When the root cause of a problem was that you made a mistake: take responsibility and apologize. When the root cause of a problem is that someone else made a mistake, accept their apology and move on. Consider also asking one more question: What could you have done so that they wouldn’t have made the mistake? Assume your people are smart and competent and want to do the right thing. Why did this person choose the wrong thing? Was information missing? Was the task misunderstood? You don’t have to make a big deal out of this, but by asking these questions, you’ll start to understand how to make sure everyone on the team has what they need to succeed, even if their assumptions and default actions are informed by a cultural background that is different than yours.

Finally, make sure you notice the outcomes of your decisions and actions. I’ve written about this elsewhere, too: it is easy  to get so caught up in the far too many things that need to be done NOW to take the time to notice what happened with what you did yesterday, but if you don’t take the time to notice outcomes, you’re missing out on the best way I know to learn and grow as a manager and mentor. There is no one right way to do any of this. Every team and every situation is unique. The only way to get better at leading a team is to let them tell you what you can do better. They probably won’t tell you directly. No one wants to criticize the boss. But if you pay attention, their actions and words will tell you where you can improve. Listen, and learn.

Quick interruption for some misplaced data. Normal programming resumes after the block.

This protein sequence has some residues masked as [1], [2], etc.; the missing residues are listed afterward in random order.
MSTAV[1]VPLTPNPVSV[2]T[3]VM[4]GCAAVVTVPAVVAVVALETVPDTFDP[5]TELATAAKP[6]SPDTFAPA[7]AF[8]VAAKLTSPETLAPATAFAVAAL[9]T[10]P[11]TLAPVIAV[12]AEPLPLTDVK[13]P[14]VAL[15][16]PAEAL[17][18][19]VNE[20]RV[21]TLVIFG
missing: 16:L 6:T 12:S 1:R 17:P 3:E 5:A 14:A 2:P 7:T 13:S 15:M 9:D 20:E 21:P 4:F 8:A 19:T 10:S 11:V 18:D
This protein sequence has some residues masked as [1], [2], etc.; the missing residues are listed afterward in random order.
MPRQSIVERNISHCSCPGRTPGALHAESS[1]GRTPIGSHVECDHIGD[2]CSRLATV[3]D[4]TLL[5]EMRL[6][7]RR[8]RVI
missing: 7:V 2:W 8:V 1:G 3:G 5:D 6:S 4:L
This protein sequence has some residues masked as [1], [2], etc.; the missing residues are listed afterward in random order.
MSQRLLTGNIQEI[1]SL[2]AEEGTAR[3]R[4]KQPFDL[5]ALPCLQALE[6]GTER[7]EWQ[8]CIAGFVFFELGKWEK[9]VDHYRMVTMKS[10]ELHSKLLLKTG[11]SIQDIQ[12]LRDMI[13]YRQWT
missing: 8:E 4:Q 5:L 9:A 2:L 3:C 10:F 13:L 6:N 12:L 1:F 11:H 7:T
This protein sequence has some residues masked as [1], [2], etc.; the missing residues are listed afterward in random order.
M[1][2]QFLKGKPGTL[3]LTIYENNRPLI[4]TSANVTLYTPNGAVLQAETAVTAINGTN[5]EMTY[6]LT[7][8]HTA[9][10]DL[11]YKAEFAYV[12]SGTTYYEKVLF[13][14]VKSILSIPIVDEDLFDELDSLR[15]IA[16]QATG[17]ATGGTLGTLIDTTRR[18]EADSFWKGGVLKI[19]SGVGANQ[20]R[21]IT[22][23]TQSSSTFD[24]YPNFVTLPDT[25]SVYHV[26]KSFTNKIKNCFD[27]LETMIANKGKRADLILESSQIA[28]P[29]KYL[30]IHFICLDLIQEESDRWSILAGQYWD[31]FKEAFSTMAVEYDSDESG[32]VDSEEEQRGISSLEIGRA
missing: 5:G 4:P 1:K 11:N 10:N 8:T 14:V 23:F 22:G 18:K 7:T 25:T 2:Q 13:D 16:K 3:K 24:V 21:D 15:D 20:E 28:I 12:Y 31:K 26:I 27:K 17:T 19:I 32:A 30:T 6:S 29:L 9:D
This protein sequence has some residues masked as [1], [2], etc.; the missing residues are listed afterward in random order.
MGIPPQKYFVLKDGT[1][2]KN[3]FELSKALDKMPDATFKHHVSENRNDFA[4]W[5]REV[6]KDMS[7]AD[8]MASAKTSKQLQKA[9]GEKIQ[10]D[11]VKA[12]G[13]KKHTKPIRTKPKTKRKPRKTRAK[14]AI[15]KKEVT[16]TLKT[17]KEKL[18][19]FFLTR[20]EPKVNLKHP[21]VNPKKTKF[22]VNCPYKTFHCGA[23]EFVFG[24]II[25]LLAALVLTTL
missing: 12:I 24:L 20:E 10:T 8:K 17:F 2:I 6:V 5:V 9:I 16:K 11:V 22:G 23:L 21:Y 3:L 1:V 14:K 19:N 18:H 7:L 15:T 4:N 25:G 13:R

And now I’ll throw the question open for other readers. What things do you think help build inclusive teams? Tell us in the comments.


This has nothing to do with the topic of the post, except perhaps for the fact that someone setting up a new lab may also need to level up their time management skills, but: I’m enrolling for the live session of my Take Control of Your Time seminar, which will teach you how to diagnose your time use issues and introduce some tools and techniques that can help you address them.